Matt was told by Spectrum that they'll have to trench in order to get his internet access into his office building, and it's going to take 60 days to do. It doesn't make sense why can't they just route the cable from the pole? Leo says that Spectrum is going to do what they're going to do, but that doesn't mean they're the only game in town. Look for alternatives. You can go to BroadbandReports.com and see what internet access is available in your area. Talk to your building's supervisor to see what choices are available coming into it.
Ryan got a new modem because his ISP is now giving him faster download speeds. But when he plugs in his router, it slows down to a crawl. Leo says that since the router is new, it should be fine. Try a different ethernet cable. If the cable is old, it may not handle the bandwidth. Then, try another computer and see if you can replicate the issue. If you can't, then that will point to something on your computer. It may be the ethernet port is too old. Also, update the firmware of your router.
John wants to get a basic internet that doesn't offer TV or phone or anything else: just basic internet. Leo says that ISPs tend to charge you more for basic internet, vs. one that offers a bundle with phone and TV service. But they are required to offer "dry loop" internet service which may be cheaper than a plan with phone and TV service. Your other option is to use your cell service since it has data anyway. MINT Mobile is a possible solution. They are much more affordable, starting at $15 a month. Ideal, when money is tight.
Rick wants an internet service that will give him high speed uploading options. Leo says that Rick's options are to buy business class service. There's no bandwidth caps, and they will commit to a specific speed. He'll pay more, but for business it's worth it, especially because the uploads are faster. He should check out dslreports.com. He can search by zip code and read reviews from customers. Another choice is fiber, if he can get it.
Don wants to put a flat screen in his back yard, and he wants to use the internet to get content on it. That means he'll need to improve his Wi-Fi. He bought the Google Wi-Fi mesh system to do just that, and he likes it. Leo says Mesh is an improvement for every home, and it's worth the price. But Don wants to know why his speed tests are always different. How can he get a true reading on internet bandwidth speeds? Leo says his ISP will always tell him the maximum possible speeds, not a consistent bandwidth speed from day to day.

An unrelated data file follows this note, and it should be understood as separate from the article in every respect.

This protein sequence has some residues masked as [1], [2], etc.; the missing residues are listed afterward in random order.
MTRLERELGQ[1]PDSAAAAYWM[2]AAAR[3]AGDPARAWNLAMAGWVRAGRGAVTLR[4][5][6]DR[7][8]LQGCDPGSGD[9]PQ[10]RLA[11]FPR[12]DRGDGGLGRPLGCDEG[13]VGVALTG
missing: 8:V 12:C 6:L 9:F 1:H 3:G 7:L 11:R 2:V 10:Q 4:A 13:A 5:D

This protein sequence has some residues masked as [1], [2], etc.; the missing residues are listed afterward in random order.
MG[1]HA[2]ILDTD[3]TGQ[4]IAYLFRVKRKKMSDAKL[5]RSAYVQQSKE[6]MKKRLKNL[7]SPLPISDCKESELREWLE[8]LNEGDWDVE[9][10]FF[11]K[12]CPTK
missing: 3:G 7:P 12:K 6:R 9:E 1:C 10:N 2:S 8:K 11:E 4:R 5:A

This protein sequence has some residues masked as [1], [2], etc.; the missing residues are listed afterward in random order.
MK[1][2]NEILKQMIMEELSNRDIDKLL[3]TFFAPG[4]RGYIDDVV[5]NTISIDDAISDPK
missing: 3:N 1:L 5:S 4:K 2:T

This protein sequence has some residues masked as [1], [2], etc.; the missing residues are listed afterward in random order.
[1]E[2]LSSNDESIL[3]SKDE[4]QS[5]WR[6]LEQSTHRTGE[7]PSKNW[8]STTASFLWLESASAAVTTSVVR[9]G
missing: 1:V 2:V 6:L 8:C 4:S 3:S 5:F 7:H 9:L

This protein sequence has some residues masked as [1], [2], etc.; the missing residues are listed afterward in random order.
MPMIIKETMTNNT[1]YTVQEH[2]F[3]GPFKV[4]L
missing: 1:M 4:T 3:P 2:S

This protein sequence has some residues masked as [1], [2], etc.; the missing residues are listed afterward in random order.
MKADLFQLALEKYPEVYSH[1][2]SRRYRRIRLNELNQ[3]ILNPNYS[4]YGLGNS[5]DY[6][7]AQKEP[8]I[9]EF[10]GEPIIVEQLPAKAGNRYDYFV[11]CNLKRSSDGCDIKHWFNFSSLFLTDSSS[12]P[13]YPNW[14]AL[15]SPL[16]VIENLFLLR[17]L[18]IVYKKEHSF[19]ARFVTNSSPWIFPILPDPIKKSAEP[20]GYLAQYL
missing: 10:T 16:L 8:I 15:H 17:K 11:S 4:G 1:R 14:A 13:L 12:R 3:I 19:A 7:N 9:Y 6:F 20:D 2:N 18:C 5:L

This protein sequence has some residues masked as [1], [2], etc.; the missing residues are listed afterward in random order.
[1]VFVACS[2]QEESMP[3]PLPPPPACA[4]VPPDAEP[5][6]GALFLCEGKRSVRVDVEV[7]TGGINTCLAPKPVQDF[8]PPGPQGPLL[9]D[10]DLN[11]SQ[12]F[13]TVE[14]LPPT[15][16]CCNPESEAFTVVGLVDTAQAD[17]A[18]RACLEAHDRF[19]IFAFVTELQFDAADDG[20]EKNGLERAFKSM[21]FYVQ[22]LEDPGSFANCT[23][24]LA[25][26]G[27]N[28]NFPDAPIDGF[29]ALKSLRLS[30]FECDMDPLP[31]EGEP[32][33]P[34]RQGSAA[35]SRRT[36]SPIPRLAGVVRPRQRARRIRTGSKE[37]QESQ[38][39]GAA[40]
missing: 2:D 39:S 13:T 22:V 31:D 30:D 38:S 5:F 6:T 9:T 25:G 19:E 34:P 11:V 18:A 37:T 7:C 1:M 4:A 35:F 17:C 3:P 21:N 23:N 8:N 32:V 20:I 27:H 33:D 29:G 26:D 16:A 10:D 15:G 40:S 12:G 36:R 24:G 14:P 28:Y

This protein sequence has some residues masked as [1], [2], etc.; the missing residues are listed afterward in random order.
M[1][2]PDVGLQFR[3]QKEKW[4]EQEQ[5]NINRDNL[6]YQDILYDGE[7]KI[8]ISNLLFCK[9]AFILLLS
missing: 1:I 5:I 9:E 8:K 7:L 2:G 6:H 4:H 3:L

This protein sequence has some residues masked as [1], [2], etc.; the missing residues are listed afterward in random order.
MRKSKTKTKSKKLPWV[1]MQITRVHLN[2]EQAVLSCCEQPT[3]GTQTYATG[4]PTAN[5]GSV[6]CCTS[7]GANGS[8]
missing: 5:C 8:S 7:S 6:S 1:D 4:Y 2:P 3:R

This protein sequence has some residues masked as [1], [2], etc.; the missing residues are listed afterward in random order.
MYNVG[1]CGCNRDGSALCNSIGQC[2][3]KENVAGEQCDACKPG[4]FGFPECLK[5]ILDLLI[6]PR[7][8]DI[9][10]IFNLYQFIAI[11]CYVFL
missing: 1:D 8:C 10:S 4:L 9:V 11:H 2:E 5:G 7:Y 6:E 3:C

Rich is starting to get a lot of drop outs of his internet access. He gets an alarm on his mesh router whenever it happens, and he's been told the problem is with Comcast, not his router. Leo says that it is then required of Comcast to fix it. Leo recommends getting your own cable modem. Check with Comcast and see which DOCSIS III cable modems are supported. Not only will you get a newer modem, but you'll also pay $10 a month less in modem rental fees.
Dee Dee is moving into an office that's promising free Wi-Fi and hardwired internet. Does she need both? Leo says that she's probably getting local service and she can connect either way. Hardwired connections will be faster and she won't have to deal with congestion. This could also mean they are just providing the wired infrastructure, and she'll still have to buy her own internet to use with it. Or, they may be offering a free public Wi-Fi. Leo recommends checking on that. She should also do a speed test, and ask if they have bandwidth caps.
Greg wants to know if 5G Home Internet is a game changer. Rich says that Verizon is testing 5G Home Internet in five cities around the country. 300/1000 down for $50. Sounds good, but that's ideal bandwidth. Is it a game changer? Well, only if it's available where you live. And 5G requires a lot more antennas, every few hundred feet. So it'll be awhile before it's widespread and Rich doesn't see it happening any time soon. If it's available, sign up.
The state of New York has voted to kick cable provider Spectrum out of the state, after the ISP failed to create a high speed network in rural areas. The company will also have to pay a $3 million penalty, and continue to operate until the New York Public Service Commission finds a company to replace them. New York made a provisional approval of the merger of Spectrum and Charter Communications, but without the rural internet agreement, the state has revoked that approval and kicked them out.